Varia n° 145
Being competent” or “having the skills”… Both expressions could be used but both of them have many meanings. People can have one or several skills. The term “skills” has also different interpretations : it could mean knowledge, know-how or soft-skills. It could be associated with a collective dimension, a non-academic one, or even with a kind of entrepreneurship spirit. This new Formation Emploi try to get a better understanding of the skills notion .
Socially and spatially distinguished academic trajectories of students in Paris urban area
Leïla Frouillou et Léonard Moulin
Intersecting quantitative analysis by optimal matching (sequencing) with multiple qualitative interviews with students in Law or AES (French academic courses including social administration and mainly targeting professional and technological students) in and around Paris, this article shows how academic courses vary according to fields of study and chosen institutions. Typology emphasizes the prevalence of stable courses (unchanging university), whereas scholar-escaping tracks are mainly explained according to field of study and geography (Paris/suburban area). Lastly, interacademical courses, which are few, disclose a “positioning insight” on behalf of students who tend to appeal to best universities because of their upscale background.
What does it mean to professionalize? Business schools versus Engineering schools
Francis Guérin et Hédia Zannad
On the basis of different theoretical approaches such as the Projective City or the Convention school and two case studies, this paper shows how engineering and business schools shape their students’ relationship to themselves and to the environment in order to reduce uncertainties concerning employment opportunities. Because the figure and the competencies of engineers and–all the more–managers are fuzzy, engineering and business schools exert efforts to “shape” them in a figure that can be recognized and valorized by private companies.
Gender impact on occupational integration of higher education graduates in four sectors of activity, in Switzerland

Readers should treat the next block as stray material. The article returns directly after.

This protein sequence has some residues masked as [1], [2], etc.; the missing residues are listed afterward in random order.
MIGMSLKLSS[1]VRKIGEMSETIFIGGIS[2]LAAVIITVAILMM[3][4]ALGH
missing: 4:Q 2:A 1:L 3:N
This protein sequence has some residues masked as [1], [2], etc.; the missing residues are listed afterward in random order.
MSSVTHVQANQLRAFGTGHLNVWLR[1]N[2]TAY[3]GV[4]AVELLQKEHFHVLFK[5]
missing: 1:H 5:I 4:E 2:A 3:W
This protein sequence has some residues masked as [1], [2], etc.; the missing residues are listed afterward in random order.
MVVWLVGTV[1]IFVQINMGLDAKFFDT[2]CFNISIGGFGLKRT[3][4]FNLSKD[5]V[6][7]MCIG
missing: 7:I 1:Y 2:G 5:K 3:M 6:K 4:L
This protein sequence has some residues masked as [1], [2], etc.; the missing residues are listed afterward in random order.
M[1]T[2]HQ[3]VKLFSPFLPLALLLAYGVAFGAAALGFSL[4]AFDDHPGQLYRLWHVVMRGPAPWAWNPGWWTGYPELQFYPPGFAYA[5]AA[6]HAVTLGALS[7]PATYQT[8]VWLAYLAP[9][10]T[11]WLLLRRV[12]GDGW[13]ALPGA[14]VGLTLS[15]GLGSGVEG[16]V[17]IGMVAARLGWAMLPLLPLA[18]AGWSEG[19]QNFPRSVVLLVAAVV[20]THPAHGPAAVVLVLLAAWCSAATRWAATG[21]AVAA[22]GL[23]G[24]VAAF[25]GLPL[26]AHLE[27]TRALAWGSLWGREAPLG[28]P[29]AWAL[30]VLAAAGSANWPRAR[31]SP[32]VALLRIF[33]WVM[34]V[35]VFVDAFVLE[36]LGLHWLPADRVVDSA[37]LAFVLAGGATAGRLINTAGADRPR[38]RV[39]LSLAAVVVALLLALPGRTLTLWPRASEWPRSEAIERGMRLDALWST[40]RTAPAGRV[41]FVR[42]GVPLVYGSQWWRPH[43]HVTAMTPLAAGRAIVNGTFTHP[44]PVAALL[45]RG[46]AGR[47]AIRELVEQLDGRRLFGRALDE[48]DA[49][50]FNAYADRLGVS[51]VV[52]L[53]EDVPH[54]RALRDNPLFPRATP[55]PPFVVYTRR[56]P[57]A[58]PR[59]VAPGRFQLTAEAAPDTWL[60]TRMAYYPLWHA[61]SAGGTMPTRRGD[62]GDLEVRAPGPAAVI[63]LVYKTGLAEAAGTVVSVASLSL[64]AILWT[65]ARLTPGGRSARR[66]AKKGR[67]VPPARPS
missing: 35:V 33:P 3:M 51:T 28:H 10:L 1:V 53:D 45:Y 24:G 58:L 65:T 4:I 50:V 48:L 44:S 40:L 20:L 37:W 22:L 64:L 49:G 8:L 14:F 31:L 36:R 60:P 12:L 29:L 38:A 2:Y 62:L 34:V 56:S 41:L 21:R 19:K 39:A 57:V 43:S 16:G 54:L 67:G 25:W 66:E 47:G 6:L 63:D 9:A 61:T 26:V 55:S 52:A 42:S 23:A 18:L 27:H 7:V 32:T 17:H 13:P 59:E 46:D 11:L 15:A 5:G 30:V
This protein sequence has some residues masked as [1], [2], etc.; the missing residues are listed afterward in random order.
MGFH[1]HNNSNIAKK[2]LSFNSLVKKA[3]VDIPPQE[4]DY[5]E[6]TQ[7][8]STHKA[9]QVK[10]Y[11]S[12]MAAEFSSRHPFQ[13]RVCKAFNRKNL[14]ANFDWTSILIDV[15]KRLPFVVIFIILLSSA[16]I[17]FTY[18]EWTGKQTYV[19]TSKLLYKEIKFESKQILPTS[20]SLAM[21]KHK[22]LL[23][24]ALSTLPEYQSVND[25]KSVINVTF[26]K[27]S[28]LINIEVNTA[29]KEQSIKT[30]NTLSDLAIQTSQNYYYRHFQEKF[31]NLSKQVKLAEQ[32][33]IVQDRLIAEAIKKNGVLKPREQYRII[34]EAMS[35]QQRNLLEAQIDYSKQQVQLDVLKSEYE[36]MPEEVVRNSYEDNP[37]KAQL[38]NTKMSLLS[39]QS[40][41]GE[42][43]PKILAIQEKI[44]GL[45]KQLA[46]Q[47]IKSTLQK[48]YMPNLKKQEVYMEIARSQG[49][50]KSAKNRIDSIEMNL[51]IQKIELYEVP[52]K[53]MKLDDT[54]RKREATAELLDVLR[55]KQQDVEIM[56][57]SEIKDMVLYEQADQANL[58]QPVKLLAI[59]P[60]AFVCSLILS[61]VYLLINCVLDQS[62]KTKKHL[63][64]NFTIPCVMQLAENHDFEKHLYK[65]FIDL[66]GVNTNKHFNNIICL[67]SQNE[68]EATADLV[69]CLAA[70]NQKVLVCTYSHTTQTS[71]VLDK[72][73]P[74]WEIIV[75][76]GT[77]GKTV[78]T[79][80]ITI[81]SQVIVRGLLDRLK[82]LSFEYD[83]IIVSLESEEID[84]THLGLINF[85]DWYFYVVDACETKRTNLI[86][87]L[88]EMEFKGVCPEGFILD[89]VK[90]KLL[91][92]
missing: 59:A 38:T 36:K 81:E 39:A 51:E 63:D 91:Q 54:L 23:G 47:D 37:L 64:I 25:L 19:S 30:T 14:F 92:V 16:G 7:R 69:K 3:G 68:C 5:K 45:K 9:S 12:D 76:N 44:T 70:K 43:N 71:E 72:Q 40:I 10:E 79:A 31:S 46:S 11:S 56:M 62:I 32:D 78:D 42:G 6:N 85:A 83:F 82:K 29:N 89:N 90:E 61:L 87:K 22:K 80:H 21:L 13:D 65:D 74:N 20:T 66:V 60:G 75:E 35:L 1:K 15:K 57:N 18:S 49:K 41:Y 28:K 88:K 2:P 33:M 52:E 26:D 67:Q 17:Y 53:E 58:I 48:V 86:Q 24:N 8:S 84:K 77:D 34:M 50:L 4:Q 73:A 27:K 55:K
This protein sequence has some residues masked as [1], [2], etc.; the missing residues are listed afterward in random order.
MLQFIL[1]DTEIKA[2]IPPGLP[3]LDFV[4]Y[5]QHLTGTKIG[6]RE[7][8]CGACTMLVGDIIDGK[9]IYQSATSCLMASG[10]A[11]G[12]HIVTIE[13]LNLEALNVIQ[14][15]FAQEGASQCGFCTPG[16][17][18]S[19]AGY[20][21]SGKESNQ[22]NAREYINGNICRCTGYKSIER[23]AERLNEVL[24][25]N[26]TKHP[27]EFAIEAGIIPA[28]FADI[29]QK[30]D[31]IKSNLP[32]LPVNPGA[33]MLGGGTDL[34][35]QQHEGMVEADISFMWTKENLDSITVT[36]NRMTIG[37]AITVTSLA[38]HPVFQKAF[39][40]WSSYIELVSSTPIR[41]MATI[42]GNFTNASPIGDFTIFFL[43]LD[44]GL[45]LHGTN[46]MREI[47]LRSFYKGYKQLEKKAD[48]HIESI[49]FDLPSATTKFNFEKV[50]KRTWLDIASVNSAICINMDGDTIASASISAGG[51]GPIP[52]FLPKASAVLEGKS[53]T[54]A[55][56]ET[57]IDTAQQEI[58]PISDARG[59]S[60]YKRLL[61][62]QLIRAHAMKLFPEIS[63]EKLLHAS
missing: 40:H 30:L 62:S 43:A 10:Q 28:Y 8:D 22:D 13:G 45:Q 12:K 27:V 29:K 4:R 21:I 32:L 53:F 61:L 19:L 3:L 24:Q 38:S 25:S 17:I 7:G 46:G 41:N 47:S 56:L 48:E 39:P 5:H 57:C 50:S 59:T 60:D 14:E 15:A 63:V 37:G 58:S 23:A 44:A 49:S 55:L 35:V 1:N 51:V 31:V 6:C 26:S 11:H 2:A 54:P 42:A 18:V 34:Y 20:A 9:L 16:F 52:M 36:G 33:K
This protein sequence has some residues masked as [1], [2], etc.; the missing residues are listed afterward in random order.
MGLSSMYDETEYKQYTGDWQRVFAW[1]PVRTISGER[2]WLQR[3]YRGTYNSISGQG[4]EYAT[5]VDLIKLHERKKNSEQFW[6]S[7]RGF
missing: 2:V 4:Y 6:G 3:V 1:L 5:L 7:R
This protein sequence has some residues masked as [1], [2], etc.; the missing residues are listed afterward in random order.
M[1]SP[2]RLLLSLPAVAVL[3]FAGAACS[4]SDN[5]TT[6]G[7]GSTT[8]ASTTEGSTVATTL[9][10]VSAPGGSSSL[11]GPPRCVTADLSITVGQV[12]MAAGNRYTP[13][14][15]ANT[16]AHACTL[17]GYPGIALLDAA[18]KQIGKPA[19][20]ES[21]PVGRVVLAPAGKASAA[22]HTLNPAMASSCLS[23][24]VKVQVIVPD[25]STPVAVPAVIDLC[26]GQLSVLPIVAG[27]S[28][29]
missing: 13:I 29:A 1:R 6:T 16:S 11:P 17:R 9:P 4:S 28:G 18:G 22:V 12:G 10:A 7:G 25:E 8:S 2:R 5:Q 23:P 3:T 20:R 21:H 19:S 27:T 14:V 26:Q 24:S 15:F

Rachel Fasel, Morgane Kuehni et Séverine Rey
Based on a secondary analysis of a panel survey conducted by the Federal Statistical Office on 2008 graduates of Swiss institutions of higher education, this article analyses the gender impact on occupational integration in four sectors of activity in which one gender is under-represented : engineering, architecture, social work, and health. It focuses on employment conditions as well as professional and personal perspectives between masculinized and feminized sectors of activity at one year and five years after graduation. It then analyses gender inequalities from both objective and subjective points of view (working conditions and job satisfaction).
The valorization of innovation skills : the example of the sports educator
Denis Bernardeau Moreau et Matthieu Delalandre
The world of sport, like other professional sectors, doesn’t escape the generalization of the use of skills. These are now at the heart of the definition of professional knowledge in sport. Our intention in this article is to reflect on the skills of sports educators, especially the skills of innovation. The analysis will focus on both the skills prescribed by the standards and those that are really expected by employees and employers. Our approach reports their specificities and evolutions. In this context, the polyvalence, that is to say the fact of being able to ensure a diversity of tasks combining pedagogical face-to-face, administrative tasks or even communication, appears as a condition for the implementation of these innovative skills.
The effects of digitalizing vocational training
Anca Boboc et Jean-Luc Metzger
What are the effects of digitalizing training on employees learning practices ? We analyse here the implementation, in a large company, of a fully digitalized distance training. By mobilizing the A. Sen’s capabilities approach, we show the diversity of relationships that employees develop in conjunction with their training : for example, an abandonment is not always a failure. The results also highlight the intertwining of pedagogical, organizational and collective dimensions in distance learning dynamics. They shed light on the risks of unequal learning among employees in terms of digital training.
When occupational change leads unemployed people to become “novices” again
This paper aims to explore the way unemployed people endure "novice" positions when experiencing a career change. It is based on the life stories of people who were previously unemployed and changed occupation. Admittedly, such professional transitions have distinct meaning from insertion process of youth entering the labour market. But the path guided by the search of a new stable situation is paved as well by precarious contracts and the uncertainty about the expected professional stabilisation. The process includes also a phase of formal or informal training to the new activity and a feeling of “start over again”.